Keywords: bioeconomy; biorefineries; biorefinery technology; technological innovation systems
    JEL: L73 O33 Q23 Q55
    Date: 2016–10–19
  8. By: Nadine Levratto (EconomiX - UPOND - Université Paris Ouest Nanterre La Défense - CNRS - Centre National de la Recherche Scientifique, CEE - Centre d'études de l'emploi - M.E.N.E.S.R. - Ministère de l'Éducation nationale, de l’Enseignement supérieur et de la Recherche - Ministère du Travail, de l'Emploi et de la Santé); Evelyne Serverin (CEE - Centre d'études de l'emploi - M.E.N.E.S.R. - Ministère de l'Éducation nationale, de l’Enseignement supérieur et de la Recherche - Ministère du Travail, de l'Emploi et de la Santé)
    Abstract: The creation and the popularity of the auto-entrepreneur regime rests on the supposed absence of risk associated with this judicial status. By conditioning the payment of the social security contributions to the realization of a turnover, the legislator thought of eliminating any risk from deficit. However, the core theory of entrepreneur insists on the risky dimension associated with the creation of a business whereas, more recently, the multiform aspect of the risk has been enlightened. From this framework, and on the basis of sociological approach of the law, we propose to analyse a corpus made of 104 judicial decisions concerning auto-entrepreneurs. Our results clarify three families of risks. The first one is generated by the activity itself, the second group rises from the articulation with wage-earning and the third class results from the complexity of the rules. As the auto-entrepreneurs neither benefit from the protection of the legal entity, nor of the limited responsibility, they are thus confronted at significant risks that the levelling off of their income finally does not compensate.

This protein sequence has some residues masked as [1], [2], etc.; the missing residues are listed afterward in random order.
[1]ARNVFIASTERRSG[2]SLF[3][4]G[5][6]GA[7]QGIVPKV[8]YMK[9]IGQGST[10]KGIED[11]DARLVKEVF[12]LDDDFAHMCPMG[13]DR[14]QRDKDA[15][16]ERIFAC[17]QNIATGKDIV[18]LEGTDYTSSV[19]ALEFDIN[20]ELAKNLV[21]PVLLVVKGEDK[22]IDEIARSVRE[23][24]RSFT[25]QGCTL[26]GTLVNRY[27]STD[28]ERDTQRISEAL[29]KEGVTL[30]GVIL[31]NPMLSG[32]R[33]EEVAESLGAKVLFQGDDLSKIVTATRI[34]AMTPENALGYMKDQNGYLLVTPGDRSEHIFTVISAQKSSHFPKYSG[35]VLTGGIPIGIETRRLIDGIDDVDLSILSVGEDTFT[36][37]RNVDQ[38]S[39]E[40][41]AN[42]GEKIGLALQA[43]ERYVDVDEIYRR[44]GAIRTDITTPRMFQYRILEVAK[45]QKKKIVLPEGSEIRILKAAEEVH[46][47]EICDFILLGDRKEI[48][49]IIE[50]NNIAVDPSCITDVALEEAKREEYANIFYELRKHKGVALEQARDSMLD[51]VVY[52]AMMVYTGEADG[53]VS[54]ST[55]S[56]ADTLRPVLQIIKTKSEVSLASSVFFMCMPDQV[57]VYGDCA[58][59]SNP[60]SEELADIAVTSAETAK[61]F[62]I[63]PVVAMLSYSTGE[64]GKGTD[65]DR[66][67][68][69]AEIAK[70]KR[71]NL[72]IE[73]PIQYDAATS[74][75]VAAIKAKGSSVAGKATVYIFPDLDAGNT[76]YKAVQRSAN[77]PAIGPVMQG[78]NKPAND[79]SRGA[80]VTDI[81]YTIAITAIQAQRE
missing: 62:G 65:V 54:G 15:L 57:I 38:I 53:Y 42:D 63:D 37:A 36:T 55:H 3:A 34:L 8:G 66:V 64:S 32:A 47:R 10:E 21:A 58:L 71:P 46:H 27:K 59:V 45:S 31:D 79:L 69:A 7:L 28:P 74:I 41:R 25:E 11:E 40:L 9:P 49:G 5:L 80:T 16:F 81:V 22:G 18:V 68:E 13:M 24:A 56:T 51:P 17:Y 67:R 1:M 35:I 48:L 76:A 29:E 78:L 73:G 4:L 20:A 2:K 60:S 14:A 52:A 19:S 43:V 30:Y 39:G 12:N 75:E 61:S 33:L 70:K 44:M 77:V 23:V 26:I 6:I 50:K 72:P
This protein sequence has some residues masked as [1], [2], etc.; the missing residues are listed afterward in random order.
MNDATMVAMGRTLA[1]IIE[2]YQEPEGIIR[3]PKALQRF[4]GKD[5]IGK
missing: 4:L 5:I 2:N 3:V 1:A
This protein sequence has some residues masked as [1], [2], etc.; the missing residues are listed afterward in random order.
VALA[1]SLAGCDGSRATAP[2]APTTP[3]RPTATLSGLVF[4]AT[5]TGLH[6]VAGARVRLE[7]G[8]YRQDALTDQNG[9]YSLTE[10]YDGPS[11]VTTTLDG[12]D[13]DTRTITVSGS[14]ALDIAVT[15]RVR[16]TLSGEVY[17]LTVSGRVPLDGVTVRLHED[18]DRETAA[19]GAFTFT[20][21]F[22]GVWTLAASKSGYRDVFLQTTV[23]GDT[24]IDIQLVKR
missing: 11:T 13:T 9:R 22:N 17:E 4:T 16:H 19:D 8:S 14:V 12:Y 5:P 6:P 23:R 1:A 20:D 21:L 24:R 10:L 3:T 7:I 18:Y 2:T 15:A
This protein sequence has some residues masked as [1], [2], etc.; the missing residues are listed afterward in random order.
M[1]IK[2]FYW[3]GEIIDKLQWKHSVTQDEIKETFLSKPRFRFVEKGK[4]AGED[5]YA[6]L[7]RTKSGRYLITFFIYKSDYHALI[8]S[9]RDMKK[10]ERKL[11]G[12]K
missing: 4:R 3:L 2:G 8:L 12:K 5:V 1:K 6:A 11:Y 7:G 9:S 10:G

Abstract: La création et la popularité du régime de l'auto-entrepreneur reposent sur l'absence de risque associée à ce régime. En conditionnant le paiement des cotisations sociales à la réalisation d'un chiffre d'affaires, le législateur a pensé éliminer tout risque de déficit. Or, dès ses tous premiers stades, la théorie de l'entrepreneur insiste sur la dimension risquée de la création d'une entreprise alors que, plus récemment, le caractère multiforme du risque d'entreprise a été mis en avant. A partir de cette grille, et sur la base d'une approche sociologique du droit, nous proposons d'analyser un corpus de 104 décisions de justice impliquant des auto-entrepreneurs. Nos résultats mettent en lumière trois familles de risques qui peuvent se combiner. La première est engendrée par l'activité elle-même, la deuxième découle de l'articulation avec le salariat et la troisième résulte de la complexité des règles. Ne bénéficiant de la protection ni de la personnalité morale, ni de la responsabilité limitée, les auto-entrepreneurs sont donc confrontés à des risques importants que le plafonnement de leur revenu ne parvient finalement pas à compenser. Mots clefs : auto-entrepreneur, risque, théorie de l'entrepreneur, sociologie du droit Codes JEL : L21, L26, L53 The autoentrepreneur regime and the entrepreneurial risk
    Keywords: auto-entrepreneur, risque, théorie de l’entrepreneur, sociologie du droit
    Date: 2015–07

This nep-ent issue is ©2016 by Marcus Dejardin. It is provided as is without any express or implied warranty. It may be freely redistributed in whole or in part for any purpose. If distributed in part, please include this notice.
General information on the NEP project can be found at For comments please write to the director of NEP, Marco Novarese at <>. Put “NEP” in the subject, otherwise your mail may be rejected.
NEP’s infrastructure is sponsored by the School of Economics and Finance of Massey University in New Zealand.